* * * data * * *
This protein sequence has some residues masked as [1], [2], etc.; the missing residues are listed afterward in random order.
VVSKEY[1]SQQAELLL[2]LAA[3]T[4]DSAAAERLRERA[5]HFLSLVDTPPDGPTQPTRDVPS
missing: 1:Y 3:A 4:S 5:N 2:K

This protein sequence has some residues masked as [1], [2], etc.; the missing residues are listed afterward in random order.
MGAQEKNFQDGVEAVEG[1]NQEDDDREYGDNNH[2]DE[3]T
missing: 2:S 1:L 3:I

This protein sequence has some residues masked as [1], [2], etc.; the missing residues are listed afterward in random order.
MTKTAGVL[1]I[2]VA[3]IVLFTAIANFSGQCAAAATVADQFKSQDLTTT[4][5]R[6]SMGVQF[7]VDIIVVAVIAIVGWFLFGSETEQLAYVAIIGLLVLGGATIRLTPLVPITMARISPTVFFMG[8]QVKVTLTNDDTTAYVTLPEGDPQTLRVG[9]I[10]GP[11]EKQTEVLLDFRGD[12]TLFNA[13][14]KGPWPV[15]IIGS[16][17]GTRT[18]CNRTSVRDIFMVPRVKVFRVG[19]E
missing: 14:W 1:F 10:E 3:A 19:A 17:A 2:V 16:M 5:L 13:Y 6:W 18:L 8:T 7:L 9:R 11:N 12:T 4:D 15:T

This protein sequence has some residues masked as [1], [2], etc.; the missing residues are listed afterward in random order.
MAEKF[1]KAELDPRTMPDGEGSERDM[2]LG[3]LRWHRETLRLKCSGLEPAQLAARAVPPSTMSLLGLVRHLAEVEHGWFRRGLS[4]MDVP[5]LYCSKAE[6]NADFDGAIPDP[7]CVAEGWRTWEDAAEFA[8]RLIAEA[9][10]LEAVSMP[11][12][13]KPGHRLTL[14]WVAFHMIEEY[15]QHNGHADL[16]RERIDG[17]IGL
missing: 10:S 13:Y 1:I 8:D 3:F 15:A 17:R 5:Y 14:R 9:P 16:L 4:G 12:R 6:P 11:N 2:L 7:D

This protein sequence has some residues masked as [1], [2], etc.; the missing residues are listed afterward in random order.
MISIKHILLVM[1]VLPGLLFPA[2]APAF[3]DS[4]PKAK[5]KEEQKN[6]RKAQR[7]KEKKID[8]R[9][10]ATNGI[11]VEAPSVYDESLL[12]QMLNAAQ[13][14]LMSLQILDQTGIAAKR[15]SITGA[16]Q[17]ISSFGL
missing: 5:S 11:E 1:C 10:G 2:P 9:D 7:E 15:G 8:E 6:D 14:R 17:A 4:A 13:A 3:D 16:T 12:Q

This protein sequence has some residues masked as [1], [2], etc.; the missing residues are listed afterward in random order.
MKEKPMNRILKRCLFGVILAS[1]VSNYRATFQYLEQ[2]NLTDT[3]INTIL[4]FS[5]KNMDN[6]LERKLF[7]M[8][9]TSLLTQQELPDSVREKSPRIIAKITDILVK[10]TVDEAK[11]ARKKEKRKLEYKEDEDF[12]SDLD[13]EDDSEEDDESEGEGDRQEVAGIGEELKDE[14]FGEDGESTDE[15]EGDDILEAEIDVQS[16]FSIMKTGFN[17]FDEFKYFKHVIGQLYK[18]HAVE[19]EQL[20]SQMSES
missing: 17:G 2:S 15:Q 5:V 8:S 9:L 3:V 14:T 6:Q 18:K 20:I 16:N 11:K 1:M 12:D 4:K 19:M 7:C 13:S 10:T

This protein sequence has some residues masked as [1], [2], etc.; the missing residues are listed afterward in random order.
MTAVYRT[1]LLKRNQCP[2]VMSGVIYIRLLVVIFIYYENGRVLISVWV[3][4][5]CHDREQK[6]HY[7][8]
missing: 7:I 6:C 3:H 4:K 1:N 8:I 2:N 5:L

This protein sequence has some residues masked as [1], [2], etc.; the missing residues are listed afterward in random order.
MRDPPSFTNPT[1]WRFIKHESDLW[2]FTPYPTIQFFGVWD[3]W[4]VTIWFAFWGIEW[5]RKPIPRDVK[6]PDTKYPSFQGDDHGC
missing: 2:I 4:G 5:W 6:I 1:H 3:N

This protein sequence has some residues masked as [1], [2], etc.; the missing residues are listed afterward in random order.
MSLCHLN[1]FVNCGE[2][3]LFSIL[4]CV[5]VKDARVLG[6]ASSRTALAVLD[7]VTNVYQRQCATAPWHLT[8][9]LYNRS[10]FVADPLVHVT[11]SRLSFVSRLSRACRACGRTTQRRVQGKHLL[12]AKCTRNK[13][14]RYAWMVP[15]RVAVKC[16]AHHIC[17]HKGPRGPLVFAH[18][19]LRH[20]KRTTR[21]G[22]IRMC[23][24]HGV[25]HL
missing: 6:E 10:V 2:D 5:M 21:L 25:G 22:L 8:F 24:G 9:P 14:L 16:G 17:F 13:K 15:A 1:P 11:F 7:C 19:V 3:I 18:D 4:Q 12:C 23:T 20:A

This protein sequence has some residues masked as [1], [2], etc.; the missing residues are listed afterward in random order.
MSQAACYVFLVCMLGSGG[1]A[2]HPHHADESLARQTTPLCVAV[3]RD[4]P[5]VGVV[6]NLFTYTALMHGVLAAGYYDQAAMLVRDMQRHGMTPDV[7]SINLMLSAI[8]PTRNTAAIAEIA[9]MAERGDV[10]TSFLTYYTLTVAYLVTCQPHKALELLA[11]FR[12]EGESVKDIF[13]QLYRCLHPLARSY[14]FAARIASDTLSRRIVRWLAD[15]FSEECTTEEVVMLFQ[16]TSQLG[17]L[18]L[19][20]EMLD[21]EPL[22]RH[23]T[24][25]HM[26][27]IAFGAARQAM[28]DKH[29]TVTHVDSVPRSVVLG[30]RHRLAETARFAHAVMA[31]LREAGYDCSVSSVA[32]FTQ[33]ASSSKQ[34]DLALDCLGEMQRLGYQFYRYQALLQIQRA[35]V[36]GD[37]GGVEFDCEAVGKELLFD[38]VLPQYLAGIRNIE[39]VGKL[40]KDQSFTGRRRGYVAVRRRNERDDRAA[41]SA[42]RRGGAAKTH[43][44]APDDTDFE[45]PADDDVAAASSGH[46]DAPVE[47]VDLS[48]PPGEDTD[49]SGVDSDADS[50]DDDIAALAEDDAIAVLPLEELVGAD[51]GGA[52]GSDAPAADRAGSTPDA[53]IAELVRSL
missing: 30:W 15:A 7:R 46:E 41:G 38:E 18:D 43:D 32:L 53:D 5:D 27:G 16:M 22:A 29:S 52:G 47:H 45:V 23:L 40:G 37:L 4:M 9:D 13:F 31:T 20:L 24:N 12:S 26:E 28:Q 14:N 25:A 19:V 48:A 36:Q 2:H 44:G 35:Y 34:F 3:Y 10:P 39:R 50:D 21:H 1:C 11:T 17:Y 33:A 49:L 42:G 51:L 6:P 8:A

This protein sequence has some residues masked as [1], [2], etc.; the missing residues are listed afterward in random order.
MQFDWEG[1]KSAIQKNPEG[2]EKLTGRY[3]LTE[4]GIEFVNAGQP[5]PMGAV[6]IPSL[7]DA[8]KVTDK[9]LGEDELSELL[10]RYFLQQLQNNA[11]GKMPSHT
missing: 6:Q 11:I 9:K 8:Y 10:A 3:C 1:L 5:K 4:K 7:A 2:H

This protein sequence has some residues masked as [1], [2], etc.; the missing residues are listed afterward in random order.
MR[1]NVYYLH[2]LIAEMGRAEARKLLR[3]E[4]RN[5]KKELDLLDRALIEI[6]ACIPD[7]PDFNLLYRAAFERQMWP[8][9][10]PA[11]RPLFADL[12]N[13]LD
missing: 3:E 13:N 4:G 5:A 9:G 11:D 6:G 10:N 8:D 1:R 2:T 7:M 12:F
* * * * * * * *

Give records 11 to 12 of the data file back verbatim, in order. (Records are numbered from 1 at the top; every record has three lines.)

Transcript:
This protein sequence has some residues masked as [1], [2], etc.; the missing residues are listed afterward in random order.
MQFDWEG[1]KSAIQKNPEG[2]EKLTGRY[3]LTE[4]GIEFVNAGQP[5]PMGAV[6]IPSL[7]DA[8]KVTDK[9]LGEDELSELL[10]RYFLQQLQNNA[11]GKMPSHT
missing: 6:Q 11:I 9:K 8:Y 10:A 3:C 1:L 5:K 4:K 7:A 2:H

This protein sequence has some residues masked as [1], [2], etc.; the missing residues are listed afterward in random order.
MR[1]NVYYLH[2]LIAEMGRAEARKLLR[3]E[4]RN[5]KKELDLLDRALIEI[6]ACIPD[7]PDFNLLYRAAFERQMWP[8][9][10]PA[11]RPLFADL[12]N[13]LD
missing: 3:E 13:N 4:G 5:A 9:G 11:D 6:G 10:N 8:D 1:R 2:T 7:M 12:F